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Move More, Move Often – The 2018 Physical Activity Guidelines

BIG NEWS! Just last week, the U.S. Department of Health and Human Services released a new and improved 2nd Edition of Physical Activity Guidelines for Americans. This document, authored by some of the brightest researchers in the country, highlights just how much we should be moving as a society and why.

But first, what exactly is physical activity? Well, the World Health Organization defines Physical Activity as “any bodily movement produced by skeletal muscles that require energy expenditure.” Hold up…does that mean something as simple as walking to school or riding your bike to the park counts as physical activity? You betcha!

Okay, so we all know being physically active is important, right? But why is it important? Well, according to the report, in kids as young as six physical activity is associated with improved cognition, decreased depression, and improved health of the heart and lungs. In adults, the benefits are even more pronounced. Decreased risk of cancer, dementia, heart disease, improved sleep, and reduced anxiety are just a few of the many benefits of being physically active.

Sound good? Yeah, we think so too. So just how much of this physical activity do we need to reap all of these amazing rewards? Well, the good news is that every little bit counts. As little as 10 minutes of activity can lead to immediate, short-term effects like lower blood pressure and reduced anxiety. But why stop at just ten minutes?

According to the report, kids age 3-5 should:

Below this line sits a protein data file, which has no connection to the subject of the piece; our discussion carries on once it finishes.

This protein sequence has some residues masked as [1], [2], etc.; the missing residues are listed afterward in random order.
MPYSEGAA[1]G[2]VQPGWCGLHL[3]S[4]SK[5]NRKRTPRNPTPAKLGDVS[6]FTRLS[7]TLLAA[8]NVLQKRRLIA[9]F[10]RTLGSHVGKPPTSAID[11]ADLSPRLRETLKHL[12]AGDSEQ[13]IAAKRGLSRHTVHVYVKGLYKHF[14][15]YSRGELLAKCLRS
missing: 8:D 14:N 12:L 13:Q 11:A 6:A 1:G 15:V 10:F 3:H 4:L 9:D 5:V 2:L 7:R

• Be physically active throughout the day

Older kids (age 6-17) should:

  • Be physically active for at least 60 minutes per day (things like running, walking, riding bikes)
  • Do muscle strengthening activities at least 3 days a week – this would include playing on the playground, climbing trees, and lifting weights (we think climbing hills on the mountain bike counts, too!)

For the grown ups, we should:

  • Be physically active at least 150 minutes/per week (about 20 minutes per day) by performing moderate-intensity activity – things like walking, bicycling, swimming or even doing yardwork
  • Bonus (health) points if you can get that activity level up near 300 minutes/week (around 45 minutes per day)
  • Perform muscle strengthening activities at least 2 days per week – think lifting weights or doing body weight exercises like squats and push ups work great, too

At Norte, we believe in happy, healthy, strong kids and grown-ups here in Northern Michigan. We realize that we can’t be our best – our healthiest – without daily physical activity. That’s why we’re working hard to make sure more opportunities for physical activity are engineered into daily life. Not all of us have the time or the desire to work out at the gym or don the spandex for a day-long cycle tour. But we all have to get from Point A to Point B. Whether that’s from home to work, to school, or the store – these can all be opportunities to be physically active. But we need safe, well-connected infrastructure to make moving (not driving) an easy choice. We need land use decisions that allow people to live near the services that they need to access on a daily basis. And we need awesome people like you to live out our mission of a happy, healthy, strong Northern Michigan.


Chris Hinze is a dad, physical therapist, Cleveland Browns fan, Norte board member and chair of the Traverse City Pro Walk/Pro Bike committee. He lives in the Old Town neighborhood with his wife and two daughters. Follow him on Twitter @chinzept